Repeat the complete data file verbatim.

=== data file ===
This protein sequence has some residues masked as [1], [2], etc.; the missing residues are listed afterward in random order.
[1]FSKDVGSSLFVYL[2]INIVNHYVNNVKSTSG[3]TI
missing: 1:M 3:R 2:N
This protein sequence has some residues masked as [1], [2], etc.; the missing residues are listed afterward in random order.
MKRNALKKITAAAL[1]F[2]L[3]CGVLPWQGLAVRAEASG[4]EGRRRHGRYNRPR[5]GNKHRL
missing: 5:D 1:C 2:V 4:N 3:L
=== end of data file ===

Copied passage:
This protein sequence has some residues masked as [1], [2], etc.; the missing residues are listed afterward in random order.
[1]FSKDVGSSLFVYL[2]INIVNHYVNNVKSTSG[3]TI
missing: 1:M 3:R 2:N
This protein sequence has some residues masked as [1], [2], etc.; the missing residues are listed afterward in random order.
MKRNALKKITAAAL[1]F[2]L[3]CGVLPWQGLAVRAEASG[4]EGRRRHGRYNRPR[5]GNKHRL
missing: 5:D 1:C 2:V 4:N 3:L